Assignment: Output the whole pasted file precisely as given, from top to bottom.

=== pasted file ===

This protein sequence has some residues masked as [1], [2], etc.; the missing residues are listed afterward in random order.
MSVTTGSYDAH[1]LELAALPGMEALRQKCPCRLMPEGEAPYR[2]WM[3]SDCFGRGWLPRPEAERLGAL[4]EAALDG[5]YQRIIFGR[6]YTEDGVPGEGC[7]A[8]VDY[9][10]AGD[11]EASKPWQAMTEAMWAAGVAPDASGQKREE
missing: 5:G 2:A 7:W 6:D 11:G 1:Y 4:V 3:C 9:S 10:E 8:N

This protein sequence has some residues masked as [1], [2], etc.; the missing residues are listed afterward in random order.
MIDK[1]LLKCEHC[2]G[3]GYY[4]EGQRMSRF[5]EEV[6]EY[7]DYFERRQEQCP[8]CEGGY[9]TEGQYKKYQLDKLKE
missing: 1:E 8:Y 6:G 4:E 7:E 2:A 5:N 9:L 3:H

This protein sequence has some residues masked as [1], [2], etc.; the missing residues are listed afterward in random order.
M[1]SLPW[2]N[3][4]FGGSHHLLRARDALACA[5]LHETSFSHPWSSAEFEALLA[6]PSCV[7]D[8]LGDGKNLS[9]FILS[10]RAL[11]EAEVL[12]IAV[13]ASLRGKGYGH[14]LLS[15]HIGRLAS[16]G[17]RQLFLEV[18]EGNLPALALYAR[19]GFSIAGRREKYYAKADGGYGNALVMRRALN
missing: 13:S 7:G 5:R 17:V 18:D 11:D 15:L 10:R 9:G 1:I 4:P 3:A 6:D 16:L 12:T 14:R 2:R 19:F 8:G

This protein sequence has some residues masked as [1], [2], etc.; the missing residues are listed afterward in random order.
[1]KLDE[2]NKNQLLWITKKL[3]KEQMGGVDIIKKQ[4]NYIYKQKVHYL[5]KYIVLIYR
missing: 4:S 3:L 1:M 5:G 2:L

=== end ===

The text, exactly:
This protein sequence has some residues masked as [1], [2], etc.; the missing residues are listed afterward in random order.
MSVTTGSYDAH[1]LELAALPGMEALRQKCPCRLMPEGEAPYR[2]WM[3]SDCFGRGWLPRPEAERLGAL[4]EAALDG[5]YQRIIFGR[6]YTEDGVPGEGC[7]A[8]VDY[9][10]AGD[11]EASKPWQAMTEAMWAAGVAPDASGQKREE
missing: 5:G 2:A 7:W 6:D 11:G 1:Y 4:V 3:C 9:S 10:E 8:N

This protein sequence has some residues masked as [1], [2], etc.; the missing residues are listed afterward in random order.
MIDK[1]LLKCEHC[2]G[3]GYY[4]EGQRMSRF[5]EEV[6]EY[7]DYFERRQEQCP[8]CEGGY[9]TEGQYKKYQLDKLKE
missing: 1:E 8:Y 6:G 4:E 7:E 2:A 5:N 9:L 3:H

This protein sequence has some residues masked as [1], [2], etc.; the missing residues are listed afterward in random order.
M[1]SLPW[2]N[3][4]FGGSHHLLRARDALACA[5]LHETSFSHPWSSAEFEALLA[6]PSCV[7]D[8]LGDGKNLS[9]FILS[10]RAL[11]EAEVL[12]IAV[13]ASLRGKGYGH[14]LLS[15]HIGRLAS[16]G[17]RQLFLEV[18]EGNLPALALYAR[19]GFSIAGRREKYYAKADGGYGNALVMRRALN
missing: 13:S 7:G 5:R 17:V 18:D 11:D 15:L 10:R 9:G 1:I 4:P 3:A 6:D 16:L 12:T 14:R 2:R 19:F 8:G

This protein sequence has some residues masked as [1], [2], etc.; the missing residues are listed afterward in random order.
[1]KLDE[2]NKNQLLWITKKL[3]KEQMGGVDIIKKQ[4]NYIYKQKVHYL[5]KYIVLIYR
missing: 4:S 3:L 1:M 5:G 2:L